Rules and procedures suck. There is something in the human D.N.A. that makes us want to rebel against being told what to do, especially when what is being asked of us makes no sense, at least to us. Most of the time these seemingly nonsensical requirements are put in place for a good reason.

What We Don’t Know

Shippers and receivers often have procedures in place that, as a driver, make zero sense. Park here, stand there, disconnect and pull away, chock this, lock that…rules, rules, rules. Every requirement is put in place for a reason, whether it be for our safety or theirs. Maybe it is just in place to help them stay organized or to help with their workflow. Whatever the reason, it is up to us to, as professionally as possible, do what they need us to do.

Sometimes that means we have to wait. Sometimes it means we have to let other people get loaded or unloaded even though we were there first. That particular situation really irks us as drivers, trust me, I know. I experienced a situation not too long ago that really brought this to light.

I Was Just Trying to Help

I showed up at a customer for a delivery and when I got there all four of the docks were full, three with dropped trailers, one being live unloaded. There was also a truck parked off to the side with its trailer doors open. 

I went inside to check in and was told to back in when the driver getting unloaded pulled out. I asked about the truck waiting outside because I didn’t want to jump the line. The people inside knew nothing about it, so back outside I went to wait my turn.

I got back outside and decided to let the driver of the truck in the parking lot know what was going on. After he rolled down his window, I told him what was going on and he announced that HE was backing in when the driver in the door pulled out. I very politely told him that I had been told to back in next because they didn’t know he was there. I had no problem letting him go before me, and told him so, but he immediately got belligerent insisting he was next and refusing to let them know he was even there. 

Long story short, he set his truck up to block me out and backed into the dock. Because he refused to follow the procedure, people had to accommodate him instead of him accommodating the customer. When I finally got backed into the dock to unload all four pieces I had for them, they were none too pleased. I was then told they would have taken me before him anyways since now they had to move all kinds of freight around to make room on their dock. If he had followed the procedure they could have gotten it more organized in a more timely manner.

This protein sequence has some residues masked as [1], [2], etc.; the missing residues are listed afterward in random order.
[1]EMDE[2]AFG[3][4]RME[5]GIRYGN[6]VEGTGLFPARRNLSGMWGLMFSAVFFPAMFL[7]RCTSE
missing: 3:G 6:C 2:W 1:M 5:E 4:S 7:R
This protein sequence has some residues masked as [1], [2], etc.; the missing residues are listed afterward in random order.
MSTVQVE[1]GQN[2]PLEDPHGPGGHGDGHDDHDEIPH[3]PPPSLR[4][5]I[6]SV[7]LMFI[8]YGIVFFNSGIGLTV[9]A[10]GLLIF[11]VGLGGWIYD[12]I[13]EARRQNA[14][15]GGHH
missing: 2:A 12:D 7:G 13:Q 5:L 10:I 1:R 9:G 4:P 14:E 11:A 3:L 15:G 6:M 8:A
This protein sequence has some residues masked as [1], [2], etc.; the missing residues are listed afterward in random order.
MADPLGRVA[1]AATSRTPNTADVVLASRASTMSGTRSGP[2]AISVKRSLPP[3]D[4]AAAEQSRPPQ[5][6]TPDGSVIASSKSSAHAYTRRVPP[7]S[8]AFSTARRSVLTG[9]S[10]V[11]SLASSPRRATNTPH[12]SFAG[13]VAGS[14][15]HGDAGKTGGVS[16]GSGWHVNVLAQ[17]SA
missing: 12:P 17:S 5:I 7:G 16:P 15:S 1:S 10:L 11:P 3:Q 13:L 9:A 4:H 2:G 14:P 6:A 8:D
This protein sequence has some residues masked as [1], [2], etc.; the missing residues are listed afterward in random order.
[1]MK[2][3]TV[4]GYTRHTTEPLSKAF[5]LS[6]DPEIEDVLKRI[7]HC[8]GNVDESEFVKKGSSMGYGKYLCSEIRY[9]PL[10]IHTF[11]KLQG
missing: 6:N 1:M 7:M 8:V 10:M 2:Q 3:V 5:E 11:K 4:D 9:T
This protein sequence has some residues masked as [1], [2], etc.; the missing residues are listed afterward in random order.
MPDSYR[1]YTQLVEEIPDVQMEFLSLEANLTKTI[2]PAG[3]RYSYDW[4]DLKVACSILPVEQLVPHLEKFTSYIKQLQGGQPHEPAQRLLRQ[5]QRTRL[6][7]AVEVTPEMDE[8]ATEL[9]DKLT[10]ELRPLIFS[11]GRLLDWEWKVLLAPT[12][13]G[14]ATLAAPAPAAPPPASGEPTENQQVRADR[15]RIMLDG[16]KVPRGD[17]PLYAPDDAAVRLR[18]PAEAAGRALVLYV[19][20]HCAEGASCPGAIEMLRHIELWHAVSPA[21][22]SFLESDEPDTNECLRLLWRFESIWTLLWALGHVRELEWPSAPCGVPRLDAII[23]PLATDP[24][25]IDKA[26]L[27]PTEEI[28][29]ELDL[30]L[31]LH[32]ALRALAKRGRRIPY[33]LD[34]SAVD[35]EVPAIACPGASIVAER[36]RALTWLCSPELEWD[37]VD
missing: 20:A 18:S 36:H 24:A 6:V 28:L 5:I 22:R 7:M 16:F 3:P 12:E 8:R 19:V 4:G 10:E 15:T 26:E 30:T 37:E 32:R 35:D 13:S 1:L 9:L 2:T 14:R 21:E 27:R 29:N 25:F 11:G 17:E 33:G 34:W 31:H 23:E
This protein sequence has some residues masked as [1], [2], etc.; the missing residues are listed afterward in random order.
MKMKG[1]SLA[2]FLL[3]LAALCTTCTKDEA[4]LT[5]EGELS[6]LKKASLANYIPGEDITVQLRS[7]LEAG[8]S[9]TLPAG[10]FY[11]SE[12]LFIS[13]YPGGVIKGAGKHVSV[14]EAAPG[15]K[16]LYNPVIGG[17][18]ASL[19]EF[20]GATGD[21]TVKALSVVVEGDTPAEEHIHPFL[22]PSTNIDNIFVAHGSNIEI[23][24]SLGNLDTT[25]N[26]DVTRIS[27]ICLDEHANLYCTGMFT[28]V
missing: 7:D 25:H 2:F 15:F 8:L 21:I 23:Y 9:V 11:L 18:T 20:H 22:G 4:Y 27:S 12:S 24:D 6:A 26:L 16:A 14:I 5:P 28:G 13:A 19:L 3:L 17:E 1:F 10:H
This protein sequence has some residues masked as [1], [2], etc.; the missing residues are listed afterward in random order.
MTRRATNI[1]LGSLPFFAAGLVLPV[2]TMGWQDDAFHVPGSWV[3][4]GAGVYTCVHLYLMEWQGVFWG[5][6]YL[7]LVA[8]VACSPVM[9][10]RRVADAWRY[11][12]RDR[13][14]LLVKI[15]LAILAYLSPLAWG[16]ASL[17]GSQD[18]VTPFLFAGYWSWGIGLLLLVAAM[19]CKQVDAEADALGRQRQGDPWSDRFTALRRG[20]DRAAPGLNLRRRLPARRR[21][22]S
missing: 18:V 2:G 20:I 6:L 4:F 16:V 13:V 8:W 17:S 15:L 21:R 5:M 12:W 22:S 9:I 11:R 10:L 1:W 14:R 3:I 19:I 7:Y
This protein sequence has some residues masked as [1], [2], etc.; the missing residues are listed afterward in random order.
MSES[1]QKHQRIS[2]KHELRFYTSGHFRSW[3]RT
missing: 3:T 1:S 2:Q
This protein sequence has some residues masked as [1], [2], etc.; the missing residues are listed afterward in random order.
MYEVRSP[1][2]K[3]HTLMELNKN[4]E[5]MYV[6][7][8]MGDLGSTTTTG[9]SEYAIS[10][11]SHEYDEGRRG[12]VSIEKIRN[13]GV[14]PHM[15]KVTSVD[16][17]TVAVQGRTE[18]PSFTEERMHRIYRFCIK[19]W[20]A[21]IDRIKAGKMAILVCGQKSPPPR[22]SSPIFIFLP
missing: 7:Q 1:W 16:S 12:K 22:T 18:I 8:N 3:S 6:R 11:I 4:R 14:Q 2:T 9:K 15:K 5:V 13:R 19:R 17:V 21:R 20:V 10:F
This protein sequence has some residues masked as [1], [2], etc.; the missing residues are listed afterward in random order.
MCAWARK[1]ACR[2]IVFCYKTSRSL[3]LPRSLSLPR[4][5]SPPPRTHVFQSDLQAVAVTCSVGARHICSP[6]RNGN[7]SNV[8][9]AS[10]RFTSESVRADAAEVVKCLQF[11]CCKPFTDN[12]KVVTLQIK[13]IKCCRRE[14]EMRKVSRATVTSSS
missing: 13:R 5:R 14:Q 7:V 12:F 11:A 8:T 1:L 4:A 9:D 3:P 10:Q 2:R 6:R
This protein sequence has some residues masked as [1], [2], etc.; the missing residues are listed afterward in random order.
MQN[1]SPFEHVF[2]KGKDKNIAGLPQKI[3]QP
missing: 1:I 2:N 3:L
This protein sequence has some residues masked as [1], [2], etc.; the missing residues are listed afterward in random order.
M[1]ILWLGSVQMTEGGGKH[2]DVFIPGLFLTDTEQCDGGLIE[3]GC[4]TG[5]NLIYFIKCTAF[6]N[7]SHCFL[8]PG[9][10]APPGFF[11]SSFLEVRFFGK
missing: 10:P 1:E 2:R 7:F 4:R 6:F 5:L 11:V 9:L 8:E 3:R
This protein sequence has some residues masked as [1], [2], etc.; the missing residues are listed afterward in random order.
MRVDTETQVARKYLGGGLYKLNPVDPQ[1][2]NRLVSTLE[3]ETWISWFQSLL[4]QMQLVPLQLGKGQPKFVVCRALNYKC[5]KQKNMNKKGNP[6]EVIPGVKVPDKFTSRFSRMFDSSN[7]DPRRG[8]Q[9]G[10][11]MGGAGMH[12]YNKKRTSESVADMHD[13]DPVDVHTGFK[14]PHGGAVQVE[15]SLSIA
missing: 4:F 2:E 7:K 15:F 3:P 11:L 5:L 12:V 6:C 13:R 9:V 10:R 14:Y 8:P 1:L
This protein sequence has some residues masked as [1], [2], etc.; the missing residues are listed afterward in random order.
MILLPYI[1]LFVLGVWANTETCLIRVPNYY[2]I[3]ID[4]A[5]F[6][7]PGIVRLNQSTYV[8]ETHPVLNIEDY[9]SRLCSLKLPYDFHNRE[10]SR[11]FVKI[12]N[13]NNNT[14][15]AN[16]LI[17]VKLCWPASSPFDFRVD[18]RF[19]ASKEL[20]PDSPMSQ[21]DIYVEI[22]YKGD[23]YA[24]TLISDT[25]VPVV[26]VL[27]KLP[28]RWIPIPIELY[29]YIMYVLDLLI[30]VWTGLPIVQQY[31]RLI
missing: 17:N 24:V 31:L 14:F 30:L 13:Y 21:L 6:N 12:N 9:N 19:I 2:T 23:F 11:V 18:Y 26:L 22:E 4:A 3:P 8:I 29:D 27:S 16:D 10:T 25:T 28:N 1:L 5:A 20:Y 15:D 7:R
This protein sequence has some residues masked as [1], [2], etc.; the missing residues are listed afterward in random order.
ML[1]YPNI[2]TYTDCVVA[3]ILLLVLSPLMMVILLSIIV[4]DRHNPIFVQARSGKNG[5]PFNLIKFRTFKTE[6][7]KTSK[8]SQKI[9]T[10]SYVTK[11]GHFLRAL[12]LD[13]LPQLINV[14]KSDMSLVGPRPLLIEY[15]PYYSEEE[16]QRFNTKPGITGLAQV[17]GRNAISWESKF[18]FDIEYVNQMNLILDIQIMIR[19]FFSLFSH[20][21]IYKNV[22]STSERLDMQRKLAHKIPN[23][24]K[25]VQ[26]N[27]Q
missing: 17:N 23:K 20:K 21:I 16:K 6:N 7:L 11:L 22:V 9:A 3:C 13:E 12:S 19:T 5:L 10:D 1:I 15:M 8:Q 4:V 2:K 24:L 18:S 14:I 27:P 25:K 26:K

They had to receive freight in a certain way. That driver didn’t help things out. That procedure of checking in may not have made sense to him, but it was what the customer needed for their situation that day. 

We Don’t Know What We Don’t Know

Things can change from day to day at some shippers/receivers. Making sure we are following procedures, even when they don’t make sense to us, may help our customers have a smoother day, and leave them a better impression of you, and the trucking industry in general. So let’s park here, stand there, disconnect and pull away, chock this, lock that… whatever the customer may need that day. In my opinion, that is what being a professional is about.

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Clark W Reed

Clark Reed of Roscoe, Illinois is an OTR company driver and trainer for Nussbaum Transportation based out of Hudson, Illinois. He has been driving since 2005 and has driven van, reefer, and tanker. He currently hauls dry van to all lower 48 states. Clark is passionate about MPGs and how driver habits influence them. The lifetime average of his 2018 Cascadia is 9.75 mpg, with eyes on 10. Clark, along with Henry Albert, was one of the seven drivers in 2017's "Run on Less" by NACFE, a road show, demonstrating what fuel efficiency can be obtained with existing technologies.

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